They are not alone. Many in the business world including Apple, Samsung, Cisco and more are all sending up alerts that product delays are growing longer and pricing increases should be expected. We have seen it in other types of businesses, including the automotive space, with some car manufacturers slowing production due to the inability to obtain the necessary technical equipment. But the impact will grow to virtually any market dependent upon technical systems, with smaller companies arguably bearing the brunt of it as their buying power is smaller compared to their enterprise peers.
The first impact your business will face is longer lead times. Right now, we are seeing lead times in excess of 6-8 weeks for business IT systems and we expect that will likely grow longer before it gets better.
The second major impact that is just starting to hit the market is increased pricing. Demand drives pricing. With the increased demand, vendors are raising their prices. This is particularly frustrating for small businesses who lack the buying power of large companies. Enterprise organizations buying larger quantities regularly are going to get the best price and the fastest fulfillment.
What You Can Do to Minimize the Impact
There is no way to completely avoid the stresses of the supply chain shortages on your business’ technology procurement needs. However, there are things you can do to minimize the impact.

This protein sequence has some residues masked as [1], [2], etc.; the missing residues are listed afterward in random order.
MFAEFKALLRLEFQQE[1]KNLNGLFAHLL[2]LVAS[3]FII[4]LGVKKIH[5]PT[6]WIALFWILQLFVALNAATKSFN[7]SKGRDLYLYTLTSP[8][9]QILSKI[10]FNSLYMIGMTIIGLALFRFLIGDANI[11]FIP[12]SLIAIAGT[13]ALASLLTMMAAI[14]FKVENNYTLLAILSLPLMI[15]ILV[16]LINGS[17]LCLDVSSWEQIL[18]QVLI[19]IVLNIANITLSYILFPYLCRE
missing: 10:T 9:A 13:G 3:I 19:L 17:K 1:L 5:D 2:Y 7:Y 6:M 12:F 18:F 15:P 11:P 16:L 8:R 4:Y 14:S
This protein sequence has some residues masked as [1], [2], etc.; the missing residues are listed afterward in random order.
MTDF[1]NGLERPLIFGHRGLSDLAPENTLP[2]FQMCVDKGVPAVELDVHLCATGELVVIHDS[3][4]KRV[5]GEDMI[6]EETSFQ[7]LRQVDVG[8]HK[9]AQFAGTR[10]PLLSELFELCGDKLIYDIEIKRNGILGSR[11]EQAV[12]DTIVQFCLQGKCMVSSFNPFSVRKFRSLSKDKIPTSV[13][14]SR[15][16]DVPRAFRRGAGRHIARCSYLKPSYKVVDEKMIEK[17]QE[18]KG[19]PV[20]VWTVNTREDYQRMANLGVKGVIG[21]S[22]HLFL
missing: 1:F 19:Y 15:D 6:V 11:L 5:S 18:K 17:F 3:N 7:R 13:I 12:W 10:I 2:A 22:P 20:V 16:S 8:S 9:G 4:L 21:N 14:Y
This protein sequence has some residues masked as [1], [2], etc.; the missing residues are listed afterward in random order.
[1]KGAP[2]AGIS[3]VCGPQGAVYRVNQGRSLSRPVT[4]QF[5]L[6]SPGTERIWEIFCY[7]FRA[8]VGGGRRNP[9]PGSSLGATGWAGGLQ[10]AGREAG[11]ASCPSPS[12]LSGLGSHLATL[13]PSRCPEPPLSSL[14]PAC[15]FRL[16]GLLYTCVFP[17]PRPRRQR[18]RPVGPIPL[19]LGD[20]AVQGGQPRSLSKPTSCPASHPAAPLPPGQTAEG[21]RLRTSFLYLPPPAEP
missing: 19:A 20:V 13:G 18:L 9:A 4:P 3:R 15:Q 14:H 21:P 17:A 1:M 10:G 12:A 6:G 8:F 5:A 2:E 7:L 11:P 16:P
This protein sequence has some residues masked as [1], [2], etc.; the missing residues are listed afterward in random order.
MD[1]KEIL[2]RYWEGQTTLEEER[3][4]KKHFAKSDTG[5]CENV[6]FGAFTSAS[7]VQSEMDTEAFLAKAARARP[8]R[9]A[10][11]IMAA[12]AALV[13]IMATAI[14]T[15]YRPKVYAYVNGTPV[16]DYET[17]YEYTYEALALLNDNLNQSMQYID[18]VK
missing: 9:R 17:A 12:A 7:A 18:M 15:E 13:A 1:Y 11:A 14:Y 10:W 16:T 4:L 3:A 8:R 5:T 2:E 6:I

First, it’s more important than ever to plan ahead in terms of upcoming technology purchases. If you have an inventory replacement schedule, be sure to consider everything you will need for the remainder of the year to support your business processes. Get your equipment orders in early to ensure that you have the systems you require when needed. Even when an item is on backorder, it’s good to submit your order now to help vendors with forecasting and prioritization.
Secondly, be sure to take care of your existing equipment. If you work with Daystar, or another managed IT services provider (MSP), this should all be taken care of for you with proactive maintenance and support. If you don’t currently work with an MSP, implement a process to ensure your information systems are properly updated and patched on a regular basis. Making sure that systems are properly maintained will prevent future problems and extend the life of your equipment.
Lastly, small and midsize businesses could benefit from working with an MSP to make IT equipment purchases. MSPs have dedicated channels in which to obtain technology systems. They also have greater purchasing power as they conduct orders for many clients regularly over time. Their purchasing power and expertise in IT procurement channels may help you get a better price and a faster delivery.
The delays in the ability to obtain new IT equipment won’t go away anytime soon and will ultimately impact your business operations. It will take time for manufacturers to catch up with the increased demand. Between the rise in technology innovations and our increasing reliance on digital systems, that demand will continue to grow. Experts are estimating that it will likely take 18-24 months to stabilize the supply chain.
Businesses can’t avoid, but they can weather the storm by planning ahead, maintaining existing systems, and increasing the purchasing power.